In more recent years, Ramnarine undertook behavioural and evolutionary studies using the guppy as a model. He became interested in this fish when he met Dr. Anne Magurran, a post-doctoral student at The University of Wales. During their collaboration, he realized that the common ‘drain fishes’ (also known as ‘seven colours’), which he collected as a boy, were excellent model specimens to study evolution, biology and behavior of fishes. His work yielded numerous scientific papers with collaborative links with researchers from Scotland, Canada, England, Wales, Australia, the USA and Europe.
Ramnarine has conducted surveys in both islands of Trinidad and Tobago to look at the diversity of fish and decapod crustaceans and he co-supervised two graduate students who studied the diversity of these groups. He developed a key for the identification of the freshwater fish of Trinidad and Tobago and conducted a study on the aquatic biodiversity of the Caroni Swamp with emphasis on the fish and shellfish diversity. He is currently part of a research team led by Prof. A. Magurran of St. Andrews University, which was awarded a European Research Council Grant for a project entitled, “Biological diversity in an inconstant world: temporal turnover in modified ecosystems”. This 5 year project, which began in September 2010, involves research in freshwater ecosystems in Mexico, the Amazon, Scotland and Trinidad and Tobago.
As an expert in urban aquaculture using the tilapia, Prof. Ramnarine has been involved in research on the development of aquaponics, screening local plants and fish species for backyard systems. He is also working with a post-graduate student on the development of a by-catch model for the shrimp trawl fishery in the Gulf of Paria, This study will result in an appropriate plan for the management of the trawl fishery, which is the most valuable fishery in the country. He has played a key role in the development of local fisheries; he served on the Fisheries Monitoring and Advisory Committee of the MALMR as Deputy Chairman, as well as on the National Wetlands Committee. He was also instrumental in leading a UWI team that developed a Policy for the Management of Marine Fisheries of Trinidad and Tobago.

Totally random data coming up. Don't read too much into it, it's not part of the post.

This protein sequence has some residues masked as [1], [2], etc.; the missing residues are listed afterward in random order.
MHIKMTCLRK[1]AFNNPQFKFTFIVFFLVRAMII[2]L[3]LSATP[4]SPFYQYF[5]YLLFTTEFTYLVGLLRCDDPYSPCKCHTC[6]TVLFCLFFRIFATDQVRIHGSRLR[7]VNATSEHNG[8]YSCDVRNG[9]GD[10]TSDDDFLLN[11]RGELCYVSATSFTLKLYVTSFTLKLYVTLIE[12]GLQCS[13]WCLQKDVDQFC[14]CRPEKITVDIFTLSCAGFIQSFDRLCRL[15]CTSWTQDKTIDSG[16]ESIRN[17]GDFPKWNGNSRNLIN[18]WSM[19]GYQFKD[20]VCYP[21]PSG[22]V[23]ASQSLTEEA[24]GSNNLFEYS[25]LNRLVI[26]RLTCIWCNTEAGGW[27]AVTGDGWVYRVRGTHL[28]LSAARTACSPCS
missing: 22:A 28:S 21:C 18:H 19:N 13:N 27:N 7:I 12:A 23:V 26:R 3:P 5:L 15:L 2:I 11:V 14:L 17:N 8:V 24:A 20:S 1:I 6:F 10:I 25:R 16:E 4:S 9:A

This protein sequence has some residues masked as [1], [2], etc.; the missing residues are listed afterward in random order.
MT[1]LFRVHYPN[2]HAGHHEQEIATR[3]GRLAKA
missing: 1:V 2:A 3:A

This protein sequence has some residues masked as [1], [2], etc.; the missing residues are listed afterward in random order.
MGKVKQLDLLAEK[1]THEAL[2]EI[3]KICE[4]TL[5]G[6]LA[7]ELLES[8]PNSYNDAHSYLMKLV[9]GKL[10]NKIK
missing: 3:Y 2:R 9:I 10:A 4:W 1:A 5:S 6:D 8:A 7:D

His research has yielded one book, one monograph, three book chapter, 60 publications in refereed journals, 16 refereed conference proceedings, 13 refereed abstracts, 18 workshop papers and 10 technical reports. He has successfully supervised eight Ph.D. and 12 M.Phil students pursuing higher degrees in fisheries science and management, aquaculture, fish and shellfish diversity, and behavioural ecology of the guppy. He was promoted to Professor of Fisheries and Aquaculture in 2008 and, in 2012, he was appointed Dean of the new Faculty of Science and Technology at UWI, St. Augustine
Although not having a lot of free time, Ramnarine enjoys the opportunities he gets to be outdoors – walking, hiking, mountain biking and swimming. His other passion is breeding and showing bull mastiffs, and he owns five of these powerful and intelligent dogs.
In the shadow of growing global concerns, Prof. Indar Ramnarine remains ever more dedicated to scientific research and development (R&D), and to boosting education and training in science and technology, including in fisheries and aquaculture. He is committed to helping to build capacity in the sector and within a region of small island states still heavily dependent on their fisheries for socio-economic activity. Hopefully, the efforts of scientists like him will ensure that our fish populations do not disappear in time – and their legends along with them.